According to Musnad Abi Ya`laa’s narrative no. 2349 the Prophet (pbuh) is reported to have said:
عرى الإسلام وقواعد الدين ثلاثة عليهن أسس الإسلام من ترك منهن واحدة فهو بها كافر حلال الدم شهادة أن لا اله إلا الله والصلاة المكتوبة وصوم رمضان ثم قال بن عباس تجده كثير المال لا يزكي فلا يزال بذاك كافرا يحل دمه وتجده كثير المال لم يحج فلا يزال بذاك كافرا ولا يحل دمه
Islam has three corners and there are three pillars of religion on which the foundation of Islam is raised. Whoever leaves one of these three, he shall be a rejecter because of it, thereby, allowing his blood1: [First is] to declare that there is no god except the One God; [second is to] offer the obligatory prayers; and [third is to] fast during Ramadan. Then Ibn Abbas said: ‘If you find him to be wealthy but he does not pay Zaka’h, he shall still be considered a rejecter because of it, thereby, allowing his blood. While if you find him to be extremely wealthy but he does not undertake Hajj, he would still be a rejecter, but his blood shall not be allowed2.’
The narrative clearly states that after accepting Islam a person is bound, under all circumstances, to honor some of the commandments of Islam. If a Muslim fails to honor any of these commandments, he shall no longer be considered a Muslim, but would, on the contrary, be counted among the rejecters. According to the stated narrative, these commandments include:
- Declaring that there is no god, except the One God;
- Establishing Sala’h; and
- Fasting during the month of Ramadan.
Furthermore, Ibn Abbas (ra) is also reported to have added two more things to this list. These include:
- Where a wealthy person does not pay Zaka’h; and
- Where a wealthy person does not undertake Hajj.
It is further narrated in this narrative that those who turn back from declaring the oneness of God or from offering regular prayers or from fasting during the month of Ramadan or, according to Ibn Abbas (ra), from paying Zaka’h, then they shall be killed.
The Qur’anic Directive regarding the Distinction between Believers and Rejecters and the Punishment of the Rejecters
We know that as an application of the Divine law relating to the dominance of the messengers of God, the Qur’an had unequivocally directed that all polytheists from among the addressees of the Prophet (pbuh) be put to death, except only if they accept Islam, establish Sala’h and pay Zaka’h. The Qur’an says:
فَإِذَا انسَلَخَ الأَشْهُرُ الْحُرُمُ فَاقْتُلُواْ الْمُشْرِكِينَ حَيْثُ وَجَدتُّمُوهُمْ وَخُذُوهُمْ وَاحْصُرُوهُمْ وَاقْعُدُواْ لَهُمْ كُلَّ مَرْصَدٍ فَإِن تَابُواْ وَأَقَامُواْ الصَّلاَةَ وَآتَوُاْ الزَّكَاةَ فَخَلُّواْ سَبِيلَهُمْ إِنَّ اللّهَ غَفُورٌ رَّحِيمٌ (التوبة 9: 5)
When the sacred months are over, slay these polytheists wherever you find them; arrest them, besiege them and lay in every ambush for them. But if they turn back [from their rejection], establish Sala’h and pay Zaka’h, then let them be. Indeed God is forgiving, merciful.
It is clear that the Qur’an has made Sala’h and Zaka’h as the only two practices that qualify a person to be considered a Muslim in the eyes of the law. No other practice, however significant it may be, has been made a part of the public law, as opposed to Sala’h and Zaka’h.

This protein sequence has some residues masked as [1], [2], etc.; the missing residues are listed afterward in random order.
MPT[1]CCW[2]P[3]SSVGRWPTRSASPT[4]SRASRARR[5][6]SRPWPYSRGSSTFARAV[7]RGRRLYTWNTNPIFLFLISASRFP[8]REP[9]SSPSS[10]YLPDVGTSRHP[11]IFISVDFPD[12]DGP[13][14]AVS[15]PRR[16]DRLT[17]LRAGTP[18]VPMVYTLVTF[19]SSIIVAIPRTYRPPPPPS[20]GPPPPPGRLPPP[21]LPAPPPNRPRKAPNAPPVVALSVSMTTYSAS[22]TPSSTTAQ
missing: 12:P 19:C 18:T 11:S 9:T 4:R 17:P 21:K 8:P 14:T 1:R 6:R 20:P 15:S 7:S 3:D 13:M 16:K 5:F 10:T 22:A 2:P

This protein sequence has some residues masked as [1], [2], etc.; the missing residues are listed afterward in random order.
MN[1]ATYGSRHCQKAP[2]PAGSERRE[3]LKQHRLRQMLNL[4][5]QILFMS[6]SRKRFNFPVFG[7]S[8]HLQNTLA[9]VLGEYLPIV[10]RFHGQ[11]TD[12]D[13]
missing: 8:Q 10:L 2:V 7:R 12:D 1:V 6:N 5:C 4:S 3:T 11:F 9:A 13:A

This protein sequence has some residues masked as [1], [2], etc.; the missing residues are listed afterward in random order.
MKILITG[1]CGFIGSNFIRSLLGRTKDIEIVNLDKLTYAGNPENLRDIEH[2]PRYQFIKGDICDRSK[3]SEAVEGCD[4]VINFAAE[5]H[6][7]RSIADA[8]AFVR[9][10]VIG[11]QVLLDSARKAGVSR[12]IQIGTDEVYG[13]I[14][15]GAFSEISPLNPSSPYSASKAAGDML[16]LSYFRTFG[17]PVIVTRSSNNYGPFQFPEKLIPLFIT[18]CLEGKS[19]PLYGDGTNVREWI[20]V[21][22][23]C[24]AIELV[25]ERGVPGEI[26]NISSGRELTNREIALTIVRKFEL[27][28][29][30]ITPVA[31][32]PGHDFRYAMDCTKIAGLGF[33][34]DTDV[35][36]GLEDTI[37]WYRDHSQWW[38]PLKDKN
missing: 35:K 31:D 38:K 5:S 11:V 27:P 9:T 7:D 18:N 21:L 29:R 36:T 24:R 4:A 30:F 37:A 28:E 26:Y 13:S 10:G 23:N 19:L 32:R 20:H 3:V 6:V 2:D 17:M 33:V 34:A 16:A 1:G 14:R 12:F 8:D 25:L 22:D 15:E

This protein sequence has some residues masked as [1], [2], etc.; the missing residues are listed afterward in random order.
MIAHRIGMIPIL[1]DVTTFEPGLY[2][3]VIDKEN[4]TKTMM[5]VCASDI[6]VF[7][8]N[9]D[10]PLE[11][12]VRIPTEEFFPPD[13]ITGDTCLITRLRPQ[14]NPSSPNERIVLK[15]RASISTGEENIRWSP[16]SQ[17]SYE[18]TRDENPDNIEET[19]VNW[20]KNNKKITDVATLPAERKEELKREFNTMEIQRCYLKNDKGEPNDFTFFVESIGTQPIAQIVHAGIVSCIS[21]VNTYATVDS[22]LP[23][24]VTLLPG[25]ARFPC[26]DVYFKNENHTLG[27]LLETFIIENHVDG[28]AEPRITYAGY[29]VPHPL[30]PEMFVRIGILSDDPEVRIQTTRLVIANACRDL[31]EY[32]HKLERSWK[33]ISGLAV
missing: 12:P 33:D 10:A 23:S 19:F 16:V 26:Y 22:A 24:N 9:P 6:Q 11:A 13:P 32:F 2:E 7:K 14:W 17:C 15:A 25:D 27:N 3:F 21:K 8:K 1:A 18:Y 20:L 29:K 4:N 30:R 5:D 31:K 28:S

Regarding the Ascription of the Saying to the Prophet (pbuh)
The narrative under consideration has been reported on the authority of Ibn Abbas (ra). However, one of the narrators in the chain is not certain whether Ibn Abbas (ra) actually ascribed it to the Prophet (pbuh) or not. In writing the chain of narrators, Ibn Abd al-Burr, in his book “Al-Istizkaar” notes:
حدثنا حماد بن زيد قال حدثنا عمر بن مالك النكري عن أبي الجوزاء عن بن عباس – قال حماد ولا أظنه إلا رفعه – قال…
Hammad ibn Zayd narrated to us saying that Omar ibn Maalik al-Nakriy narrated to us from Abu al-Jauzaa who, in turn, from Ibn Abbas – Hammad has said that I think that Ibn Abbas did not narrate it except on the authority of the Prophet (pbuh) – saying…
It is clear from the above that even the ascription of this narrative to the Prophet (pbuh) is not certain.
Comment on the Narrative
From the foregoing discussion, it is clear that the narrative remains doubtful both from the perspective of its ascription to the Prophet (pbuh) as well as from the perspective of its subject matter.
As for the ascription of this narrative to the Prophet (pbuh), one of the reporters (Hammad ibn Zayd) of the narrative himself is not certain whether or not the narrative is a saying or understanding of Ibn Abbas (ra) himself or a saying ascribed to the Prophet (pbuh). This state of affairs clearly reduces the authenticity of the narrative under consideration.
As for the subject matter of the narrative, we have already shown that in contrast to the directive entailed in the Qur’an, the narrative under consideration states that a person who does not fast during the month or Ramadan or does not undertake Hajj can also be declared a rejecter, just as one who does not offer Sala’h or pay Zaka’h. This clearly is an unwarranted addition made to the law given by the Qur’an.
Furthermore, the subject matter of the narrative is also clearly in contrast to all those numerous, more authentic and accepted other narratives relating to the ‘Five Pillars of Islam’, replacing these with ‘Three Pillars of Islam’.
In view of the stated weaknesses of the narrative under consideration, it is extremely difficult to accept it as accurately ascribed to the Prophet (pbuh). The narrative is clearly a result of a faulty understanding of one or more of the narrators in the chain.
This write-up is prepared by the Hadith Cell of Javed Ahmad Ghamidi